For hardware developers, adjusting the sprint cadence plays a vital role in the transformation to agile development.
An example of a typical sprint cycle.
Eppinger shares an example of a project at Ford Motor Company. At Ford, software and hardware teams work closely together but operate on separate sprint cadences to give hardware developers the time needed to make substantial progress.
The software team follows a one-week sprint cadence, while hardware developers work on a three-week cadence. Every three weeks, both teams meet for a joint demo and determine priorities for the next sprint.
For companies developing new products and supporting existing operations, switching between two sprint cadences can fit the bill, like at Ministry of Supply. At the online retailer, Eppinger shared, one week is focused on a development sprint. Then, the following week an operational sprint where teams have time to visit suppliers, support market launches, and do performance reviews.
In agile, one size doesn't fit all; adjusting sprint durations, themes, or stories, or reallocating resources can help teams build better project management and processes tailored to their needs.
Setting the Right Goals
Even in software development, the wrong sprint goal might be prioritized, leading teams to a dead end. Software teams using agile can quickly pivot, changing course to get back on track.
The same can’t always be said for hardware design.
Eppinger recommends “decomposing goals” by thinking about and defining long-term strategic objectives, then breaking down major milestones into smaller sprint goals, as Ocado Technology does.
To define sprint goals, for example, team leaders can ask, “In order to deliver a product release in Q3, what does it look like to be halfway there?”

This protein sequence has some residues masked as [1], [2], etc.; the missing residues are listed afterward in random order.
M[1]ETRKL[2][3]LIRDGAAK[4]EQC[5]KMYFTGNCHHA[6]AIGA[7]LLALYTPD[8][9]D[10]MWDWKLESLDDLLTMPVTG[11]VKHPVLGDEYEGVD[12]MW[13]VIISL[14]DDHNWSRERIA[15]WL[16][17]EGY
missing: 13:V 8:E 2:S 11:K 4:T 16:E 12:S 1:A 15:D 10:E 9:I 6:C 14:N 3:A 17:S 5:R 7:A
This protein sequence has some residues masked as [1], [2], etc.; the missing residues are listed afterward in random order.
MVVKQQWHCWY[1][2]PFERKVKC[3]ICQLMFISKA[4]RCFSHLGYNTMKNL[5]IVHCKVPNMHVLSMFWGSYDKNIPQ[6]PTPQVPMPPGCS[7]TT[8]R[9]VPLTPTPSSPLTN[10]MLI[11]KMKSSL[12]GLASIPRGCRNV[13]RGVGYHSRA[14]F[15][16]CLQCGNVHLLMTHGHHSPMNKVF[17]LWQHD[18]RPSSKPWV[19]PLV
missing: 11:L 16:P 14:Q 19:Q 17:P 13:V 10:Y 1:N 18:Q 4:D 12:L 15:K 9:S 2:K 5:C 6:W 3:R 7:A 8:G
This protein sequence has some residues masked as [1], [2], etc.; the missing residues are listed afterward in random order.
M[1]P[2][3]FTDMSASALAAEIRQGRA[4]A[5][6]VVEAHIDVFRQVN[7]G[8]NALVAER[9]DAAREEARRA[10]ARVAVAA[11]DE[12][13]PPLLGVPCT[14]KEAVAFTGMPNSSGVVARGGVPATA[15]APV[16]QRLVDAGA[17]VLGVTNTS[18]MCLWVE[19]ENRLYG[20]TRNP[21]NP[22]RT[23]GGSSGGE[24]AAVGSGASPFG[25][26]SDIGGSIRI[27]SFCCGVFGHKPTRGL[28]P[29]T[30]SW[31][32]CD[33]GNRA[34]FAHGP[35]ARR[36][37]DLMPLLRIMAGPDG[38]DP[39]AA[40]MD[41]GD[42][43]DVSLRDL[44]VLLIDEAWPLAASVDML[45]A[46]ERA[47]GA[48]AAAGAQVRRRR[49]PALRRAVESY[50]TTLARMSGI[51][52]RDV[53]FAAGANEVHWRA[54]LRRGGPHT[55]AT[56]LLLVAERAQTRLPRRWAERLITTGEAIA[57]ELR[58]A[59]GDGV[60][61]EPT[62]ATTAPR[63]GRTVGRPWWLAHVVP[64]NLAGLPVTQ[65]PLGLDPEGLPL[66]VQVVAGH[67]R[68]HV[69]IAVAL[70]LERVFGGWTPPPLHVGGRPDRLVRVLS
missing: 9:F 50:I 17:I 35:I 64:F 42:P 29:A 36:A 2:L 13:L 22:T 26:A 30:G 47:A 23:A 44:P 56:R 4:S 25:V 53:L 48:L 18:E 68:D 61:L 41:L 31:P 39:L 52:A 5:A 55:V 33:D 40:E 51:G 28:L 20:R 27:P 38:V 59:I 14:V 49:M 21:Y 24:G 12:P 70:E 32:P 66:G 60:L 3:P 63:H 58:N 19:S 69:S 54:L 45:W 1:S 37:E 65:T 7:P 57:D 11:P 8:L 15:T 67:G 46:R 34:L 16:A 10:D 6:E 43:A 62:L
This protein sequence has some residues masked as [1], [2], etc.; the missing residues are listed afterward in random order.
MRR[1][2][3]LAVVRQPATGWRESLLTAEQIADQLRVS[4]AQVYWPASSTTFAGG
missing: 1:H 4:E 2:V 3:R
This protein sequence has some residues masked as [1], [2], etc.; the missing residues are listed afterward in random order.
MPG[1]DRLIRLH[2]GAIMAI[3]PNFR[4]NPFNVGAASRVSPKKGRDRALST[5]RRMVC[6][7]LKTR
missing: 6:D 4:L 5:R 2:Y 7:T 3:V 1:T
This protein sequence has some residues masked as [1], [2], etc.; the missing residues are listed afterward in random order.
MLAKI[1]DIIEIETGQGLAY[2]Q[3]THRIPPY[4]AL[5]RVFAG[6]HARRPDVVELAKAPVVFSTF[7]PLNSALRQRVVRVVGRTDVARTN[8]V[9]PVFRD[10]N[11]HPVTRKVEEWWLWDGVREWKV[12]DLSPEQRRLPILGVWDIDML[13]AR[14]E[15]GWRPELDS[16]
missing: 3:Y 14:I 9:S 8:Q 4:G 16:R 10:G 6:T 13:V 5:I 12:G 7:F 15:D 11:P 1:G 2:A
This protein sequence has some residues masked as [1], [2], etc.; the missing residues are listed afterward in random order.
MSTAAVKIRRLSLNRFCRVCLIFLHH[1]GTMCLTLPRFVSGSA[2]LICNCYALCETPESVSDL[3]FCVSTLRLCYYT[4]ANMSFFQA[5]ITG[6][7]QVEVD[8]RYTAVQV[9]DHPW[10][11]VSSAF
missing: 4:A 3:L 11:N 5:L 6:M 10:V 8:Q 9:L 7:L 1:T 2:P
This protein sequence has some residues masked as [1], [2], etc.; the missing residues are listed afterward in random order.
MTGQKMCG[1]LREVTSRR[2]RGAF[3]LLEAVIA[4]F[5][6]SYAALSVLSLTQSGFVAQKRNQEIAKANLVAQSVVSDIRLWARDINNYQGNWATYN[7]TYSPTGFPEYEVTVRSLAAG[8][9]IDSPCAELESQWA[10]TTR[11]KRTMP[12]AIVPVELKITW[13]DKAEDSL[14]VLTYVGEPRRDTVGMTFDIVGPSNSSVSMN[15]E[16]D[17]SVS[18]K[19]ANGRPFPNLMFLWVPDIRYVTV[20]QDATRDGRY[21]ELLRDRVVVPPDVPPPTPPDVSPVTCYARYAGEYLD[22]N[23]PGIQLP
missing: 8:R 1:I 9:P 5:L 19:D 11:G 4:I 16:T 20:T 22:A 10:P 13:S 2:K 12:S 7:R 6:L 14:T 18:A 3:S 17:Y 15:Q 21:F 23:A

Beyond keeping the team on track with a defined timeline, goals must also be reviewable. In software, the goal at the end of each sprint is to have workable code – not precisely a transferable result for hardware developers.
Hardware teams, however, should aim for a reviewable increment of work in each sprint in place of a releasable product. The results from each review can feed into the next sprint cycle. At Bose, development teams follow a similar method by testing design changes on a prototype before creating a releasable product.
Reviewable increments of work ensure that success criteria are determined ahead of time, and facilitate better collaboration by keeping stakeholders informed and aligned with expectations throughout the development process.
Use Cloud-Native Tools to Support Agile
“Agile depends upon close collaboration within teams and also across teams,” Eppinger says. “Collaboration today is based on certain types of tools, largely cloud-native tools.”
Eppinger mentions the above cloud-native tools that enforce agile methods.
While cloud tools and agile methods are not directly linked, they are highly complementary, especially in today’s world of dispersed teams and flexible work schedules.
“We all know Onshape is the CAD tool that helps teams collaborate without the confusion of file versions,” he says. “Cloud-native CAD allows us to share these models, and sharing is important [for feedback].”
Then, “We bring that feedback into the sprint demo so that we can review the incremental progress” and create better, more innovative products, Eppinger concludes.
Better yet, create an Onshape account for free and see how cloud-native CAD can streamline hardware development and launch more innovative products.
Agile is not just for software; it's a powerful tool for innovation in hardware development as well – and Onshape can be the key to scuc.